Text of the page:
The transitional government has achieved a monumental milestone, but peace agreements in Sudan have been known to fall apart quickly.
This invasive mosquito thrives in the type of habitat commonly found in urban areas. This means that malaria could become more prevalent in African cities.
The World Food Programme can't stop hunger on its own – that also requires political action.
The shrinking of Lake Chad contributes to instability in the countries which sit around its expanse.
Khartoum, one of Africa's largest cities, is both blessed and threatened by the dynamics of the Nile Rivers.
America has historically been a strong Ethiopia ally, but this latest move to withhold foreign direct assistance has thrown its loyalty into question.
To prevent the humanitarian disasters that follow floods in Sudan, more attention needs to be paid to infrastructure planning.
The root causes of the ongoing conflict in Darfur are rising to the surface amid an influx of arms from Libya.
Despite previous threats by Egypt of military action, a war of over the Nile waters is not a serious possibility.
An historical perspective on the politics, dominance and conflicts over the dams on the Nile is useful.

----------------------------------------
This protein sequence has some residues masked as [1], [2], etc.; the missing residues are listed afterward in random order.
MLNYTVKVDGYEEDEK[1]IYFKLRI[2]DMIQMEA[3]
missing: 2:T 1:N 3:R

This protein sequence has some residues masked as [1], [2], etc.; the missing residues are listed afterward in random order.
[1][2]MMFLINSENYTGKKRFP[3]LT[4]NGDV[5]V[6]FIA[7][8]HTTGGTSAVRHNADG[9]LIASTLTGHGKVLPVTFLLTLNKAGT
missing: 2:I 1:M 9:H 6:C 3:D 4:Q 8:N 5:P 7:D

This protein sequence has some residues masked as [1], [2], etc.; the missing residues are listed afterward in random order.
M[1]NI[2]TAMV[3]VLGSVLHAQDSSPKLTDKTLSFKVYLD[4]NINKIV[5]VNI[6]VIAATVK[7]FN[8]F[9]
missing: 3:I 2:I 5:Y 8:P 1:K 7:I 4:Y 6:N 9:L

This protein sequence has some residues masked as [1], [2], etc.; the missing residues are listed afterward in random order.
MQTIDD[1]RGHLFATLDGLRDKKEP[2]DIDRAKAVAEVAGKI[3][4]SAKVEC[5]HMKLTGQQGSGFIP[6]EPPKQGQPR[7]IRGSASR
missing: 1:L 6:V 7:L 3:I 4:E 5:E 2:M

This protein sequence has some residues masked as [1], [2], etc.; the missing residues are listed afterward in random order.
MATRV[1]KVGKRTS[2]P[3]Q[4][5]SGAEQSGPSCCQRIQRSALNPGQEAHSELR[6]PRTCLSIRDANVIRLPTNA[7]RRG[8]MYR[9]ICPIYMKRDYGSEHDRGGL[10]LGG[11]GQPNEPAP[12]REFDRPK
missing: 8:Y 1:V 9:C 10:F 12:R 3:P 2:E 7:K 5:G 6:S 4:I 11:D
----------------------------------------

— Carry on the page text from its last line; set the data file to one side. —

Egypt wants a guarantee that the filling and operation of the Renaissance Dam will not affect the rights it got in 1959.
The people are frustrated with a reform agenda that is unfolding at snail's pace.
Omar al-Bashir may be gone but Sudan still has a way to go before it enjoys a functioning democracy.
The Nile Treaties prevent upstream countries from using the waters of the Nile without the consent of those downstream. This results in an Egyptian bias.
Ousted president Omar al-Bashir could face the International Criminal Court for his role in Sudan's clampdown on the non-Arab people of Darfur.
Taking Sudan off America's list of terror is just one step in the country's journey to economic recovery
Changing weather modifies insect traits and can have an impact on their food, natural enemies and predators.
Immigrants from Eritrea, Kyrgyzstan, Myanmar, Nigeria, Sudan and Tanzania constitute less than 1% of terrorism cases in the United States, and none of the cases in the last two years.
An estimated 2000 million women have undergone female genital mutilation and millions more are at risk. The practice is carried out mainly for cultural and economic reasons.
Instead of allocating the Nile waters based on a fixed, perpetual water supply Ethiopia, Sudan, and Egypt must consider changes in weather patterns, among other factors.